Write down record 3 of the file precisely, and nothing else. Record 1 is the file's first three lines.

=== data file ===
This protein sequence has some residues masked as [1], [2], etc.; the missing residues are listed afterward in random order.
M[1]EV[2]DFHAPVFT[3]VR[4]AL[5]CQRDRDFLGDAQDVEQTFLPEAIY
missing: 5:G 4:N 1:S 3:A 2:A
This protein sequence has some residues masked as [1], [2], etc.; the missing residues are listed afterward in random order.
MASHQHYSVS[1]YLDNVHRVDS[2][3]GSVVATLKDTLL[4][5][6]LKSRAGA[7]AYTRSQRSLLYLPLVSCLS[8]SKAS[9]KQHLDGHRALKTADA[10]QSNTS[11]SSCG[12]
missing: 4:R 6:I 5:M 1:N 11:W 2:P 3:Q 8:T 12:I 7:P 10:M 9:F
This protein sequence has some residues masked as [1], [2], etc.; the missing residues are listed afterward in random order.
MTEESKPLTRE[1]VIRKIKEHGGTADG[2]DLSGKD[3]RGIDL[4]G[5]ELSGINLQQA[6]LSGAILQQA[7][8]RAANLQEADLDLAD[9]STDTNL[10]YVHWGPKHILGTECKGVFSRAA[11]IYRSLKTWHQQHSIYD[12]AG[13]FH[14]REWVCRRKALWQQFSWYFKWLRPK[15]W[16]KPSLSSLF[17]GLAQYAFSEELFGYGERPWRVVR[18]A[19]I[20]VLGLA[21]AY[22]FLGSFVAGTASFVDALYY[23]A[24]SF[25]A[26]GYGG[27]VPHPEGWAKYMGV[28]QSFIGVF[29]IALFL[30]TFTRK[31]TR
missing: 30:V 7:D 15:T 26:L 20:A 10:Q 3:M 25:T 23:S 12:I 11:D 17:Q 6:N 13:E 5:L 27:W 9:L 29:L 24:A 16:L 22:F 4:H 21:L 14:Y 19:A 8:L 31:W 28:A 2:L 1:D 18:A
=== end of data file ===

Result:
This protein sequence has some residues masked as [1], [2], etc.; the missing residues are listed afterward in random order.
MTEESKPLTRE[1]VIRKIKEHGGTADG[2]DLSGKD[3]RGIDL[4]G[5]ELSGINLQQA[6]LSGAILQQA[7][8]RAANLQEADLDLAD[9]STDTNL[10]YVHWGPKHILGTECKGVFSRAA[11]IYRSLKTWHQQHSIYD[12]AG[13]FH[14]REWVCRRKALWQQFSWYFKWLRPK[15]W[16]KPSLSSLF[17]GLAQYAFSEELFGYGERPWRVVR[18]A[19]I[20]VLGLA[21]AY[22]FLGSFVAGTASFVDALYY[23]A[24]SF[25]A[26]GYGG[27]VPHPEGWAKYMGV[28]QSFIGVF[29]IALFL[30]TFTRK[31]TR
missing: 30:V 7:D 15:T 26:L 20:A 10:Q 3:M 25:T 23:S 12:I 11:D 17:Q 6:N 13:E 5:L 27:W 9:L 29:L 24:A 16:L 22:F 4:H 21:L 14:Y 19:A 8:L 31:W 28:A 2:L 1:D 18:A